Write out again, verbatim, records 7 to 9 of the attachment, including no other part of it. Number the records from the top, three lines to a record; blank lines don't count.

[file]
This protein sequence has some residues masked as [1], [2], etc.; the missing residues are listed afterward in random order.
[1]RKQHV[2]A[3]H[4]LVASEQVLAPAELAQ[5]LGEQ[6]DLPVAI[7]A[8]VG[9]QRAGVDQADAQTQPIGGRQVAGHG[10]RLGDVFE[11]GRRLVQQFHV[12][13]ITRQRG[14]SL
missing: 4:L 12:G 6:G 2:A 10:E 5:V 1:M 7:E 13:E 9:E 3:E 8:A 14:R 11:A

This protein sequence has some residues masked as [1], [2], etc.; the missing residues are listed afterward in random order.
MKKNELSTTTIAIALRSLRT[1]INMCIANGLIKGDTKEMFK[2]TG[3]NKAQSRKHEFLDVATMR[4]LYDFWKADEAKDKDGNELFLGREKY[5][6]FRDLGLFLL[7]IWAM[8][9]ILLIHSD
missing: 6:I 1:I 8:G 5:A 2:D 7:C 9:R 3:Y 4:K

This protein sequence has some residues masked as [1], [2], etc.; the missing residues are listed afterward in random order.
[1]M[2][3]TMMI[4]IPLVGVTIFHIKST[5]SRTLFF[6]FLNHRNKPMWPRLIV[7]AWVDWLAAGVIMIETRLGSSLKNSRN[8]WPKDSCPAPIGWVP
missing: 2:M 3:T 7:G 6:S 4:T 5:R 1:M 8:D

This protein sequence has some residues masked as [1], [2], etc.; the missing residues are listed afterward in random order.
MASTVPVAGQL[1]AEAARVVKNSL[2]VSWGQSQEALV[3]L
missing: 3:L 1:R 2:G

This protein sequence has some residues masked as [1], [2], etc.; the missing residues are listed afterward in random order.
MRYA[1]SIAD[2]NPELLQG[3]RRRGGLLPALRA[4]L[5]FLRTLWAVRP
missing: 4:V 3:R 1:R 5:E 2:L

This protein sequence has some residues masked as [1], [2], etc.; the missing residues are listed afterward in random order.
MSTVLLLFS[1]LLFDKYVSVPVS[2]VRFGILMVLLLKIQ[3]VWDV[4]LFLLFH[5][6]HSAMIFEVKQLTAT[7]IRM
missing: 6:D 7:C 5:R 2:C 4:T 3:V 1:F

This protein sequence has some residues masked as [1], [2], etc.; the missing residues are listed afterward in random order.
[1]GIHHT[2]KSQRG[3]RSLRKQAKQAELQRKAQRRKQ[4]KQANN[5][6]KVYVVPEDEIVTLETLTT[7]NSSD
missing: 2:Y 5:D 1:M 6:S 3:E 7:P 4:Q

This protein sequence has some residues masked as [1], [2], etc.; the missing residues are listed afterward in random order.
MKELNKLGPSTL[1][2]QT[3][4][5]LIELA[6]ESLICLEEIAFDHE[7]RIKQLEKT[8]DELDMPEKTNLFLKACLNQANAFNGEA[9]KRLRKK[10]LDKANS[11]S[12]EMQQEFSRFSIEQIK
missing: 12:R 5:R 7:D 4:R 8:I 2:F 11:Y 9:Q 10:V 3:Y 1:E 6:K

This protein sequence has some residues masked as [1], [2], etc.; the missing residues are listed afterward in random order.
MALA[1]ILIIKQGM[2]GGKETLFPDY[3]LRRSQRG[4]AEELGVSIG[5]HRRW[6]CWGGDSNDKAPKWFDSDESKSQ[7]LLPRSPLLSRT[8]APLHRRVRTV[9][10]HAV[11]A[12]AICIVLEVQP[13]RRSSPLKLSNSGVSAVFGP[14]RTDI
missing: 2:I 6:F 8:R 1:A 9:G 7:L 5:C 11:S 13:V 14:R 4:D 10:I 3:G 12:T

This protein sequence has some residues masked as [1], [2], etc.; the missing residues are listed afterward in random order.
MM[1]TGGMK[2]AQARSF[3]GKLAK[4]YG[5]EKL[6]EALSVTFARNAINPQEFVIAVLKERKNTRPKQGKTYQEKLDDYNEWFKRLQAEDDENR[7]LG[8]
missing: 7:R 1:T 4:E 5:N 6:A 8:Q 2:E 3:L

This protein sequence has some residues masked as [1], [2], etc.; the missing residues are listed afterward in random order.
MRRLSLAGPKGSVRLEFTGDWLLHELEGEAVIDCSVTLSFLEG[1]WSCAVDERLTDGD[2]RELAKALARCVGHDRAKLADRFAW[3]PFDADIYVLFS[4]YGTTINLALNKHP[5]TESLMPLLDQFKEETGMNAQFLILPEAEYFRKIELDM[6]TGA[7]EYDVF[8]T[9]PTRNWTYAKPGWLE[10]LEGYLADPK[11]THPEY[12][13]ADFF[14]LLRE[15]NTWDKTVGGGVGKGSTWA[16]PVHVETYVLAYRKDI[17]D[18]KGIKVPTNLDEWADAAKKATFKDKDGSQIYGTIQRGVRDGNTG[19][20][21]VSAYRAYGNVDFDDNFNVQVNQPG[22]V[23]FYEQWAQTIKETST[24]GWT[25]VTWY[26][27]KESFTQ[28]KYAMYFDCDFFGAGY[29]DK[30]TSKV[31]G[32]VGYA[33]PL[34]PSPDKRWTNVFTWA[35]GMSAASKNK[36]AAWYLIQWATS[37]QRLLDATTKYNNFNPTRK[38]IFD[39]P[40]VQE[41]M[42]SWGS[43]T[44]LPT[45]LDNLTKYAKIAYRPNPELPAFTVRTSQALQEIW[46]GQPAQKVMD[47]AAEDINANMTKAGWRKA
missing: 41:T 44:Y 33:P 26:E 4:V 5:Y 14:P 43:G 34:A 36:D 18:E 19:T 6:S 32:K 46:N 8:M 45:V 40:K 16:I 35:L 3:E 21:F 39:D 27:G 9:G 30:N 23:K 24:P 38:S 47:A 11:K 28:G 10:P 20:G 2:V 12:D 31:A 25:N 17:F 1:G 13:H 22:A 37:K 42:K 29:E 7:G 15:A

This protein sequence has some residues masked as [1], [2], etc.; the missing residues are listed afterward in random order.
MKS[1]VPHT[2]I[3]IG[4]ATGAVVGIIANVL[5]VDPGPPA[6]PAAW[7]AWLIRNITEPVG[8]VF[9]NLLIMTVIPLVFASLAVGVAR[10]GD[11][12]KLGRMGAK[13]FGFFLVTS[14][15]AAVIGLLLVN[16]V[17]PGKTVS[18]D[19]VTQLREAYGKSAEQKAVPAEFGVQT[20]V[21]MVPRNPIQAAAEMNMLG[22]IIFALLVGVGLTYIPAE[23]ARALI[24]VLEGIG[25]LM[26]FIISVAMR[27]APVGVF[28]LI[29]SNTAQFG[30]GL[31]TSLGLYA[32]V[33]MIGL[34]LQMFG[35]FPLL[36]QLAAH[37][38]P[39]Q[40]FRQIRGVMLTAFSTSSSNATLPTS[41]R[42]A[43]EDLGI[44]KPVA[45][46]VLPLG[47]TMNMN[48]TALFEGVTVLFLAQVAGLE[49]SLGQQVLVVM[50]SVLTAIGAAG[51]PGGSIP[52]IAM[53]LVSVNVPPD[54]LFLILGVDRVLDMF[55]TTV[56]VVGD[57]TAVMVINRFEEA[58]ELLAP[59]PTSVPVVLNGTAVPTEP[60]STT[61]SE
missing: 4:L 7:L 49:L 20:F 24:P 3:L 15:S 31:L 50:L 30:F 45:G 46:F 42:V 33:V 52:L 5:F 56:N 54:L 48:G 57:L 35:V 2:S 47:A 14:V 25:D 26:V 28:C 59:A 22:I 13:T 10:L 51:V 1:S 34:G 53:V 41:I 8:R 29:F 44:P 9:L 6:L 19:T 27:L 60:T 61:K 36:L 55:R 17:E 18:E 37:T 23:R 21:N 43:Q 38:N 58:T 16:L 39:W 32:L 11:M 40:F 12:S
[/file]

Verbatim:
This protein sequence has some residues masked as [1], [2], etc.; the missing residues are listed afterward in random order.
[1]GIHHT[2]KSQRG[3]RSLRKQAKQAELQRKAQRRKQ[4]KQANN[5][6]KVYVVPEDEIVTLETLTT[7]NSSD
missing: 2:Y 5:D 1:M 6:S 3:E 7:P 4:Q

This protein sequence has some residues masked as [1], [2], etc.; the missing residues are listed afterward in random order.
MKELNKLGPSTL[1][2]QT[3][4][5]LIELA[6]ESLICLEEIAFDHE[7]RIKQLEKT[8]DELDMPEKTNLFLKACLNQANAFNGEA[9]KRLRKK[10]LDKANS[11]S[12]EMQQEFSRFSIEQIK
missing: 12:R 5:R 7:D 4:R 8:I 2:F 11:Y 9:Q 10:V 3:Y 1:E 6:K

This protein sequence has some residues masked as [1], [2], etc.; the missing residues are listed afterward in random order.
MALA[1]ILIIKQGM[2]GGKETLFPDY[3]LRRSQRG[4]AEELGVSIG[5]HRRW[6]CWGGDSNDKAPKWFDSDESKSQ[7]LLPRSPLLSRT[8]APLHRRVRTV[9][10]HAV[11]A[12]AICIVLEVQP[13]RRSSPLKLSNSGVSAVFGP[14]RTDI
missing: 2:I 6:F 8:R 1:A 9:G 7:L 5:C 11:S 13:V 14:R 4:D 10:I 3:G 12:T